Dennis Sullivan

USA

2014 Balzan Prize for Mathematics (pure/applied)

Computing Three Dimensional Fluids

Dennis Parnell Sullivan is Albert Einstein Professor of Science and Distinguished Professor of Mathematics at the City University of New York Graduate School and University Center, and Professor of Mathematics at Stony Brook University.

In order to compute fluid motion, any fluid model must be discretized in terms of finitely many parameters. Discretizing space by dividing it into cells was Poincaré’s starting point when he invented topology to study qualitative dynamical systems just over one hundred years ago. In the middle of the twentieth century, great advances were made in algebraic topology, which is also based on these cells. These advances were related to the algebraic products that are involved in the discretization process for the nonlinear term of the fluid models.

When discretizing, certain algebraic symmetry in the ideal models is broken. This loss of symmetry is correctable by an elegant hierarchy of corrections based on these algebraic topology advances. These corrections are similar but not exactly the same as the Feynman diagrams used in the algorithms to compute physical effects in quantum theories.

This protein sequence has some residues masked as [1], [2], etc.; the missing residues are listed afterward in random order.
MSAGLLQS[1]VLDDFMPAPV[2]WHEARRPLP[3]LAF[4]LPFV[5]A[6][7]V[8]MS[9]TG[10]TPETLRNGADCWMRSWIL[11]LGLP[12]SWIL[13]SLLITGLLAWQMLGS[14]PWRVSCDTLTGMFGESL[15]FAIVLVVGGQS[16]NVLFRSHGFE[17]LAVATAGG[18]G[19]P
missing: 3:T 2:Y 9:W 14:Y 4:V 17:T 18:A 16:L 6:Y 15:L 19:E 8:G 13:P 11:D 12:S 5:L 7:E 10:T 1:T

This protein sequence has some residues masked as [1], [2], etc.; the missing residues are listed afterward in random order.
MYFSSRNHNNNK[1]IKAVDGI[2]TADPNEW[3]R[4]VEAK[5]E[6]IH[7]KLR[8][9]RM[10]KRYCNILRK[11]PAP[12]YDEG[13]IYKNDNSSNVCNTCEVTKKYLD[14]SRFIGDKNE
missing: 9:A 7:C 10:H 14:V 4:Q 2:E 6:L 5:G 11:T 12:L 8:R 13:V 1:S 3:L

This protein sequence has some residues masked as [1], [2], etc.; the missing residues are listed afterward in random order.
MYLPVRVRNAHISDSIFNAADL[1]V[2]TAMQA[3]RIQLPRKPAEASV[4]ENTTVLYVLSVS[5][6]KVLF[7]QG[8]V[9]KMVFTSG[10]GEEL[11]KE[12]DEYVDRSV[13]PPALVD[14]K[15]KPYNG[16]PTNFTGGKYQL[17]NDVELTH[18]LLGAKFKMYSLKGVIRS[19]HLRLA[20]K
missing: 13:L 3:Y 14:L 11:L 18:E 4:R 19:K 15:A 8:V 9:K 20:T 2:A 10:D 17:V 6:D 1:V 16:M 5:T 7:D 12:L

Sullivan and his student colleagues have long been engaged in understanding the corrections and building theoretical algorithms for fluid computations based on these conceptual ideas. Their work led to the revelation that different ways of writing the ideal model which are equivalent at the ideal level are inequivalent at the discrete level.

There is coherence, however, if one allows for the extended sequence of corrections alluded to above. Systematically testing the various algorithms in terms of their extended corrections would hence prove beneficial in connection with known fluid data. With the second part of his Balzan Prize, Sullivan would take up a project that he has wanted to carry out for some time, that is to say, initiating the practical part of this theoretical work, which is essentially complete.

The project will primarily be based at Stony Brook University, with parts being carried out at the Graduate Center of the City University of New York.

Excerpt from the: The Balzan Prizewinners’ Research Projects: An Overview 2016